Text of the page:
The Sunday Mail
Cotton Company of Zimbabwe (Cottco) says it will mobilise $800 million to clear outstanding debts to cotton farmers after the Government settled the unpaid portion of the 2020 subsidy.
The nearly $1 billion Cottco needs to clear arrears includes unpaid amounts for deliveries in the 2019/2020 and the 2020/2021 season.
Cotton is a key source of income for tens of thousands of rural farmers across the country.
The company once tried to give farmers groceries in lieu of payments. The intervention, however, did not find favour with many farmers. It managed to pay farmers $3 billion from funding raised last year.
In order to ensure that cotton farming remains viable, the Government generously committed an additional $22 per kg delivered by farmers in 2021 as a subsidy.
“The total subsidy for 2021 is $2,5 billion and $500 million was released and paid to farmers during the third quarter ended 31 December 2021,” said the acting company secretary, Ms Jacqueline Dube.
“The balance is anticipated shortly from the Treasury.”
Power shortages delayed the ginning schedule, according to the company, which negatively impacted resource mobilisation, as this affected the turnaround for exports.
Notably, this comes as 93 percent of the seed cotton intake had been ginned by December 31, 2021, with production now set to end in January 2022.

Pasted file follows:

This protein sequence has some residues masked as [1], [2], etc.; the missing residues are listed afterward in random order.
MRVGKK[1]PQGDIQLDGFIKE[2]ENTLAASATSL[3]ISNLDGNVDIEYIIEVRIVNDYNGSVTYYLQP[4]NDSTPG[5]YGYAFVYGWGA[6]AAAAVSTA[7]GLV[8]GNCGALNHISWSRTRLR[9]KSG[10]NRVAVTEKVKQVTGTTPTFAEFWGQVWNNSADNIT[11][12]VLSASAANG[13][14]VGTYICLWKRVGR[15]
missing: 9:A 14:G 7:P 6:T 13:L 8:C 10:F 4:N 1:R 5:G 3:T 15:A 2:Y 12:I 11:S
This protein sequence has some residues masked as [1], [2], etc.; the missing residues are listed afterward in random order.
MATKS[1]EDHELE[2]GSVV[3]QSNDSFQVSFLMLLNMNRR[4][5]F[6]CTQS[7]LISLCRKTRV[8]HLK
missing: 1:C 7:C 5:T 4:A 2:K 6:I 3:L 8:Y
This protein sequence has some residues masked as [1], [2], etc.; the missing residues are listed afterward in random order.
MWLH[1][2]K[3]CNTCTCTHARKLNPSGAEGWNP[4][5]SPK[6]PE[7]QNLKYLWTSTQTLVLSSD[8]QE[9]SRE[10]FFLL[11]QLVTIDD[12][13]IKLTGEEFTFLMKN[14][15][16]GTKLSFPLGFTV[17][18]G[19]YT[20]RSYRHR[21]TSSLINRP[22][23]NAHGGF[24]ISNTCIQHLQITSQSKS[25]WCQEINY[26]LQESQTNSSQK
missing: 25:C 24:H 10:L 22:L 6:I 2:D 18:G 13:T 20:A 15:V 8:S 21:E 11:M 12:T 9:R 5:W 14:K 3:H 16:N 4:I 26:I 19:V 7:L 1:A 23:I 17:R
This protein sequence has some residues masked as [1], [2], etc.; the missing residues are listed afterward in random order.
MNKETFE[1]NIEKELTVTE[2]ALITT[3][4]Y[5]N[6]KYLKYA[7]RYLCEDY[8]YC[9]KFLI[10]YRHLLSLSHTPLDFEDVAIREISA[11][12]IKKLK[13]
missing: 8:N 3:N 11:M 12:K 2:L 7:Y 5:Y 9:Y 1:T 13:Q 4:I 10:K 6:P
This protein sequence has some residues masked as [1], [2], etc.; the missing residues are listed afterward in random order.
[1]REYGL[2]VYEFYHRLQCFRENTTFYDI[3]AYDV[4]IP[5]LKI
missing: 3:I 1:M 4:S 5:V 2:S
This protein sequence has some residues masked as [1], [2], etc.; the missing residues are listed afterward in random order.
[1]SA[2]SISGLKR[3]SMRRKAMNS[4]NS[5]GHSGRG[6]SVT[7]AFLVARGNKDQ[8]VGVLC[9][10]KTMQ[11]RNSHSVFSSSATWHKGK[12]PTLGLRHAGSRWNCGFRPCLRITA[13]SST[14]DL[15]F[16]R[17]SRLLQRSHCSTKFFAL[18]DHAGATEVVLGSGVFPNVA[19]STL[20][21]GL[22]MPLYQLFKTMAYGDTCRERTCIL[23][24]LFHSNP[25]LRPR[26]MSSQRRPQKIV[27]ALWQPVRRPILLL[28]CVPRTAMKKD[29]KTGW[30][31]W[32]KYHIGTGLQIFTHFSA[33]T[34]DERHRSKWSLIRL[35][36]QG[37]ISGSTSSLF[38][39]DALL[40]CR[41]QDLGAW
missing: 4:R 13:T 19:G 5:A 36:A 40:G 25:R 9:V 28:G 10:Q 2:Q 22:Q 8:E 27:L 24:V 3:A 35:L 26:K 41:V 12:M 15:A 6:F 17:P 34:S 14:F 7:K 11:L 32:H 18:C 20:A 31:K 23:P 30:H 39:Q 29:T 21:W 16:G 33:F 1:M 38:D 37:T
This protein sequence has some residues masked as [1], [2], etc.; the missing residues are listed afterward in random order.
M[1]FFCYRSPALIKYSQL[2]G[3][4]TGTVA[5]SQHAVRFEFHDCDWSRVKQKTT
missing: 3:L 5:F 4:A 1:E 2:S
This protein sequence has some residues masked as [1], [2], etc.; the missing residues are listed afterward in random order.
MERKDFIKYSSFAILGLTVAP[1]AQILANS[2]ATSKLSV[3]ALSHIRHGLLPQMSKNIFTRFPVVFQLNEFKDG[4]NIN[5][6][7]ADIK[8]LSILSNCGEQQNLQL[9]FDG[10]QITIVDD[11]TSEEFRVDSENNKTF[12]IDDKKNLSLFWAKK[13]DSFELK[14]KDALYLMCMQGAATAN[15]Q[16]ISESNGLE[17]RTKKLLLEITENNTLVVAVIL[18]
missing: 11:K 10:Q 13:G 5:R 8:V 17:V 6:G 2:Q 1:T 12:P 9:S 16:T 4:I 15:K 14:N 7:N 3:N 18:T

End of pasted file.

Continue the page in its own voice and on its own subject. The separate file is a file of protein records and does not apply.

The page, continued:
“Zimbabwean hand-picked cotton is in high demand and the company’s order book exceeds production volumes.”
The country’s cotton deliveries increased by 39 percent to 114 656 tonnes as the country approached the end of the buying season of 2021, up from 82 479 tonnes in 2020.
Ms Dube said the late onset of rains had resulted in a sizeable crop being planted one to two months later than normal.
“Depending on the length of the season and available heat units, this could affect the maturity and fibre length of the output,” she said.
Cottco’s ground staff is working with farmers to achieve the best possible results under the circumstances,” she said.
“The adoption of precision agriculture under the Cotton Pfumvudza/Intwasa programme is also expected to improve the outlook.”
Cotton production in Zimbabwe has registered significant growth since 2015, when lack of input support and frustration caused farmers to abandon the crop, but the Presidential Free Inputs Programme has managed to turn around fortunes of the sector.
In 2015, deliveries plunged to 28 000 tonnes from a peak of 351 000t in 2011, but the Presidential Free Inputs Scheme has seen gradual increase in output, which reached 142 000t in 2018.
Ms Dube added that the company was reviewing projects for value addition and increased use of technology in its processes to enhance operational efficiencies.
Cottco is reviewing projects for value addition and increased use of technology in its processes to enhance operational efficiencies, said the company in its outlook.
It is the largest cotton producing company in the country, with an 80 percent market share.